A similar divergence exists when choosing between a medical device and an unregulated consumer product. Consider, for example, a device designed to assess a baby’s well-being as she sleeps. At the outset, the innovator should consider whether the product will be marketed as a baby heart monitor (a medical device) or simply a sound amplification tool to ease parents’ concerns as their baby sleeps, which would not be regulated as a medical device. This decision is similar to that of marketing a new formulation as a drug in the omega-3 example, where the marketing choice dictated what type of patent protection would be most valuable. Here, if the product is intended to be a baby heart monitor, method-of-use claims might be highly relevant (along with any claims to new mechanical features), if the methods of use track with the product’s labeling. The company should consider whether PTE will be available for its particular medical device.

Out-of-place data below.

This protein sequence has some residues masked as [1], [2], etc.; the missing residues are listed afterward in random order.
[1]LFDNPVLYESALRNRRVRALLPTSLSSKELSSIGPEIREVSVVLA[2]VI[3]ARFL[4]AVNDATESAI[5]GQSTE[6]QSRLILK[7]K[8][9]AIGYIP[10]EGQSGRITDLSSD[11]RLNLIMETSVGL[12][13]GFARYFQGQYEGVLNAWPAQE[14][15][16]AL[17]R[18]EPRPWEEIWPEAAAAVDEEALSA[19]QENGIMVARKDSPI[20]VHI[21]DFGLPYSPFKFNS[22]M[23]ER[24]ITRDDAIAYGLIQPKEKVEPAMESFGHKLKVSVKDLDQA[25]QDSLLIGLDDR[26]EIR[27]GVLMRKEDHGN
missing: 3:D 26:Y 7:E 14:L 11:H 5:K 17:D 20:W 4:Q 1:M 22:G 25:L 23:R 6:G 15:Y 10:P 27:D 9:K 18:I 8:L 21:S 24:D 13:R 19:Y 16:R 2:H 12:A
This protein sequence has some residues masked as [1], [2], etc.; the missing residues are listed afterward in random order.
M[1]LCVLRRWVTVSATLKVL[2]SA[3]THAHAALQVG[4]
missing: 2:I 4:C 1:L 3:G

On the other hand, if the innovator chooses to position the device as an unregulated consumer product, the relevant questions are similar to those for a dietary supplement. For example, will the product satisfy premarket approval requirements? Will it contain health-related claims? Aside from any regulatory issues, do the product’s patent claims align with its marketing claims? The claims made together with a risk assessment will dictate whether the product is regulated by the U.S. Food and Drug Administration. Accordingly, device or apparatus patent claims may be more valuable for an unregulated consumer product than method-of-use claims. In each example, the product’s position in the market helps focus the innovator’s regulatory and exclusivity efforts. The company should also recognize that PTE will not be available.